Streaming giant Netflix has introduced a new audio experience for Android users with its latest update that controls the dynamic range of audio and manages loudness within scenes. In its latest update, Netflix said that it will now stream content with Extended HE-AAC with MPEG-D DRC (xHE-AAC) audio extensions on compatible Android devices (Android 9.0 and above). The new audio experience will bring studio-quality sound on the compatible Android smartphones and will allow Netflix to control the dynamic range and dialogue levels in terms of audio.
The new update focuses on loudness management, dynamic range, and dialogue levels. Loudness is the subjective perception of sound pressure and dialogue level pertains to the audio quality of dialogues within a TV series or a movie. Netflix says that the goal of loudness management is to play all titles at a consistent volume, relative to each other. Netflix says that when loudness management is active, once a user sets their volume to a comfortable level, they may never have to change it, even if users switch from a movie to a documentary, or to a live concert. In terms of dialogue levels, Netflix said that it specifically aims to play all dialogue at the same level.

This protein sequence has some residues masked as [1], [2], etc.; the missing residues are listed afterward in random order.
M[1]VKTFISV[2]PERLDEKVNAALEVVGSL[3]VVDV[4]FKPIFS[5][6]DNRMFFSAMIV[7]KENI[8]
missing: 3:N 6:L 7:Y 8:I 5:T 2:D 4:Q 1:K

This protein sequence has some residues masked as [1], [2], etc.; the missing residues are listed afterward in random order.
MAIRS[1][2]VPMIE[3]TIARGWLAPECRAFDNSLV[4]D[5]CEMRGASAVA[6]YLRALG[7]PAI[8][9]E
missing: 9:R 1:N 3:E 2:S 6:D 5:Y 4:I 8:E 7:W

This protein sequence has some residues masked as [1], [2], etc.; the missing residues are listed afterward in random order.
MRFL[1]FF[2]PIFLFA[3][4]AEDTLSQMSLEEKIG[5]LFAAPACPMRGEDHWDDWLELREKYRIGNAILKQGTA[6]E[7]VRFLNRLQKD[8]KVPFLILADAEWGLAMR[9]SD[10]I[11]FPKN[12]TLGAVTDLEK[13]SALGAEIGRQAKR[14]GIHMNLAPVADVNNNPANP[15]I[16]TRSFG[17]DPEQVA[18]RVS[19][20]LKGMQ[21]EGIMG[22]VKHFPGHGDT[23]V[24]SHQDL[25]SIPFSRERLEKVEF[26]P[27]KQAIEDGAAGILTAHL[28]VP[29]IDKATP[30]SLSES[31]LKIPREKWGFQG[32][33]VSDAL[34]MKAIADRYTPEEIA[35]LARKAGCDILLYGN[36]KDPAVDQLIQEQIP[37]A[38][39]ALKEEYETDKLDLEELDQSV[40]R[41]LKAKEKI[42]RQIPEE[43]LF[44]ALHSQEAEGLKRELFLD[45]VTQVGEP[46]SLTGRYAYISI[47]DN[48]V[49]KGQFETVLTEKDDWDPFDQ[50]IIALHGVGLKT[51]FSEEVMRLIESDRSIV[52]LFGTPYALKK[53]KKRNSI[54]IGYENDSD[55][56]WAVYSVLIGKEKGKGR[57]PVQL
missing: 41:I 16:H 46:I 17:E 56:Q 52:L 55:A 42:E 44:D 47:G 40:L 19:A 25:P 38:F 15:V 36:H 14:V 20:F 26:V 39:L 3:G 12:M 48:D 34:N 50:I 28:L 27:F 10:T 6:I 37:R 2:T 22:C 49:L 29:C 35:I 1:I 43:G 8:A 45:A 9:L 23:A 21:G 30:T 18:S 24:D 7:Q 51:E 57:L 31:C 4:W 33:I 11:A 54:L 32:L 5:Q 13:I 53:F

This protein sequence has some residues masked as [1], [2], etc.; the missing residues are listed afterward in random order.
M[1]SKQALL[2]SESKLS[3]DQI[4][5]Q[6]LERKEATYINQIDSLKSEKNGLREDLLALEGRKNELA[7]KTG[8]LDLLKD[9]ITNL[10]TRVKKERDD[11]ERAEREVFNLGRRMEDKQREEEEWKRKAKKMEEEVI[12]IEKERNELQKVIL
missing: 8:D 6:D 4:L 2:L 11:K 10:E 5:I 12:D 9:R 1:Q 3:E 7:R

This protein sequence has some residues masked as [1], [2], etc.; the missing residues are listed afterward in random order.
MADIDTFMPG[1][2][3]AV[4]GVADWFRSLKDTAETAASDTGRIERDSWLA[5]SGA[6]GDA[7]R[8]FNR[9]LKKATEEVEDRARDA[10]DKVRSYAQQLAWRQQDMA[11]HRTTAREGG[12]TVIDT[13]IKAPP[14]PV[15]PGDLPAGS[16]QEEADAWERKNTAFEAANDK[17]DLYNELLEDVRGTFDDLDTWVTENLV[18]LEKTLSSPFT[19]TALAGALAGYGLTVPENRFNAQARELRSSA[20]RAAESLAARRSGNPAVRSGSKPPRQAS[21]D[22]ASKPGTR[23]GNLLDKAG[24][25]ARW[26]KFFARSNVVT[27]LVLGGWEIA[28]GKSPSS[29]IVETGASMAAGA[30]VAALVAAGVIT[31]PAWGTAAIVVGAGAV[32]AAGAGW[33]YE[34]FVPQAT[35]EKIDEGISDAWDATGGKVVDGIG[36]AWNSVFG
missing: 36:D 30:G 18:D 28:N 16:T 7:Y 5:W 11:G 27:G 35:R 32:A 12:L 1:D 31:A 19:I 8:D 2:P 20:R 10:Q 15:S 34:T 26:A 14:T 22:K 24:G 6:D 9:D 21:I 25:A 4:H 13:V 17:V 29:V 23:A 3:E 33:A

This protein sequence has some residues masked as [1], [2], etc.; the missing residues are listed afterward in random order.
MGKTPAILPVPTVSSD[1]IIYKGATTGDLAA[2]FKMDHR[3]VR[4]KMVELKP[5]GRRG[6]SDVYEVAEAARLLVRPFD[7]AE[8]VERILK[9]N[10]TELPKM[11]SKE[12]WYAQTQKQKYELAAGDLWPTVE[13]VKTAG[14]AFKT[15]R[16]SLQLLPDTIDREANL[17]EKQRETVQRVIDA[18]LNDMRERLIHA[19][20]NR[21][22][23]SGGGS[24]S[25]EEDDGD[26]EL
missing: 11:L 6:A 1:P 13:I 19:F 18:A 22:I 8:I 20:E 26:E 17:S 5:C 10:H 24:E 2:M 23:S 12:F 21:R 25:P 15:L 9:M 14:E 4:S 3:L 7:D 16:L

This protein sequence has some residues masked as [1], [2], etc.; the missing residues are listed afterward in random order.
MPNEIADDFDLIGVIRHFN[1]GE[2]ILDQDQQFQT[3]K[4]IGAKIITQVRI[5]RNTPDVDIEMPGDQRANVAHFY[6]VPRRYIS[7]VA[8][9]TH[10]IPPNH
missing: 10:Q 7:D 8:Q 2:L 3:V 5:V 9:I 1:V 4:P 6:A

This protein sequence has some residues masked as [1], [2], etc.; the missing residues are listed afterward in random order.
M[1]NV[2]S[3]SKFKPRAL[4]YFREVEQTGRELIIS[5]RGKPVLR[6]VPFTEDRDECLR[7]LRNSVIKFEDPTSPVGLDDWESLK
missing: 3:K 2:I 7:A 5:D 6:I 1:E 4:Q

Netflix says that he loudness metrics of all Netflix content are measured before encoding. On Android, the streaming giant uses key AAC DRC target reference levels to set the output level. Further, the company said that its Dynamic range control (DRC) has a wide variety of creative and practical uses in audio production. While the company has been using adaptive bitrates in video for years now, the xHE-AAC’s native support for seamless bitrate switching has now been introduced for Android devices.
In its announcement, Netflix said that most members use the built-in speakers on their smartphones. However, when members switch to headphones, it can be a sign that the built-in output level is not satisfactory, and they hope for a better experience. For example, perhaps the dialogue level is not audible. The company said that in its test, it found out that members switched away from built-in speakers 7 percent less often when listening to xHE-AAC. Further, it said that when the content was high dynamic range, they switched 16 percent less.